The relationship between matrices and linear transformations in linear algebra generalizes in a natural way to module homomorphisms. Precisely, given a right R-module U, there is the canonical isomorphism of the abelian groups

obtained by viewing consisting of column vectors and then writing f as an m × n matrix. In particular, viewing R as a right R-module and using , one has

,

which turns out to be a ring isomorphism (as a composition corresponds to a matrix multiplication).

Note the above isomorphism is canonical; no choice is involved. On the other hand, if one is given a module homomorphism between finite-rank free modules, then a choice of an ordered basis corresponds to a choice of an isomorphism . The above procedure then gives the matrix representation with respect to such choices of the bases. For more general modules, matrix representations may either lack uniqueness or not exist.

Defining[edit]

In practice, one often defines a module homomorphism by specifying its values on a generating set. More precisely, let M and N be left R-modules. Suppose a subset S generates M; i.e., there is a surjection with a free module F with a basis indexed by S and kernel K (i.e., one has a free presentation). Then to give a module homomorphism is to give a module homomorphism that kills K (i.e., maps K to zero).

Operations[edit]

If and are module homomorphisms, then their direct sum is

and their tensor product is

Let be a module homomorphism between left modules. The graph Γf of f is the submodule of MN given by

,

which is the image of the module homomorphism MMN, x → (x, f(x)).

The transpose of f is

If f is an isomorphism, then the transpose of the inverse of f is called the contragredient of f.

Exact sequences[edit]

A short sequence of modules

consists of modules A, B, C, and homomorphisms f, g. It is exact if the image of any arrow is the kernel of the next one; that is, f is injective, the kernel of g is the image of f and g is surjective. A longer exact sequence is defined in a similar way. A sequence of modules is exact if and only if it is exact as a sequence of abelian groups.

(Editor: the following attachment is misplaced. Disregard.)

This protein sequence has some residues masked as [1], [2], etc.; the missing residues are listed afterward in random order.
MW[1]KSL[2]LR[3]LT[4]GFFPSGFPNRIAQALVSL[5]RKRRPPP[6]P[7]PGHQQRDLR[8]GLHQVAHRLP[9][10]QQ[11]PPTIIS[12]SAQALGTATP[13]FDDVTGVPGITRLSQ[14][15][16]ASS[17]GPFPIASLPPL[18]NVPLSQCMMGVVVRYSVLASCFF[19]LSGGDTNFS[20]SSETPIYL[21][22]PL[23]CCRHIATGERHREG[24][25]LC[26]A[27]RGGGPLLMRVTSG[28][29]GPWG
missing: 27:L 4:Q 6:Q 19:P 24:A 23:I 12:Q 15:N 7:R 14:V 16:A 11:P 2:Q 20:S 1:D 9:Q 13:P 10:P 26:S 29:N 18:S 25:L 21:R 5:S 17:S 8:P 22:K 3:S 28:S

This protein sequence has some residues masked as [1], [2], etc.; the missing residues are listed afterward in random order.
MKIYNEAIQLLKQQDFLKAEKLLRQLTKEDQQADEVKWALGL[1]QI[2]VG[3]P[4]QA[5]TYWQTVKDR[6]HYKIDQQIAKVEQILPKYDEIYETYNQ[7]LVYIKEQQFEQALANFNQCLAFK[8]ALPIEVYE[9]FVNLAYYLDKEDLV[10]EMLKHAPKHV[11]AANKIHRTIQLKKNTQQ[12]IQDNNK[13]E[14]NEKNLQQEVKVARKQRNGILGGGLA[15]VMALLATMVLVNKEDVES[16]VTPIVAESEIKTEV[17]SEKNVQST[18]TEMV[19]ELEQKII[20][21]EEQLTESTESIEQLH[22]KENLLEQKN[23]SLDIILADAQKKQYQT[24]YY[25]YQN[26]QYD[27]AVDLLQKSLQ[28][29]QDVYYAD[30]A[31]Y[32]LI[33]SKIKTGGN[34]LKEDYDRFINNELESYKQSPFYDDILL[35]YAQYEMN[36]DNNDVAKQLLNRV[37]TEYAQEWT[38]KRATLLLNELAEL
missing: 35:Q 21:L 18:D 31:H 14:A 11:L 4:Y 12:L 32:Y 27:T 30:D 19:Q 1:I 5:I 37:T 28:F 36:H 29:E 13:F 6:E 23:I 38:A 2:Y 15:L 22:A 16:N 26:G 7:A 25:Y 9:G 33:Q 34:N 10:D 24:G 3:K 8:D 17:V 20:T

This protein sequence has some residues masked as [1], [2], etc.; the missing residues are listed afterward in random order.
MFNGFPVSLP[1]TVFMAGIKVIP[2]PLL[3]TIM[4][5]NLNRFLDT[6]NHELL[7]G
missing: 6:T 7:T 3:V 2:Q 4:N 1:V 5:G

Any module homomorphism f defines an exact sequence

where K is the kernel of f, and C is the cokernel, that is the quotient of N by the image of f.

In the case of modules over a commutative ring, a sequence is exact if and only if it is exact at all the maximal ideals; that is all sequences

are exact, where the subscript means the localization at a maximal ideal .

If are module homomorphisms, then they are said to form a fiber square (or pullback square), denoted by M ×B N, if it fits into

where .

Example: Let be commutative rings, and let I be the annihilator of the quotient B-module A/B (which is an ideal of A). Then canonical maps form a fiber square with

Endomorphisms of finitely generated modules[edit]

Let be an endomorphism between finitely generated R-modules for a commutative ring R. Then

  • is killed by its characteristic polynomial relative to the generators of M; see Nakayama's lemma#Proof.
  • If is surjective, then it is injective.[2]

See also: Herbrand quotient (which can be defined for any endomorphism with some finiteness conditions.)

Variants[edit]

Additive relations[edit]

An additive relation from a module M to a module N is a submodule of [3] In other words, it is a "many-valued" homomorphism defined on some submodule of M. The inverse of f is the submodule . Any additive relation f determines a homomorphism from a submodule of M to a quotient of N

where consists of all elements x in M such that (x, y) belongs to f for some y in N.

A transgression that arises from a spectral sequence is an example of an additive relation.

See also[edit]

Notes[edit]

  1. ^ Bourbaki, § 1.14
  2. ^ Matsumura, Theorem 2.4.
  3. ^ MacLane, Saunders (2012-12-06). Homology. Springer Science & Business Media. ISBN 9783642620294.

References[edit]

  • Bourbaki, Algebra[full citation needed]
  • S. MacLane, Homology[full citation needed]
  • H. Matsumura, Commutative ring theory. Translated from the Japanese by M. Reid. Second edition. Cambridge Studies in Advanced Mathematics, 8.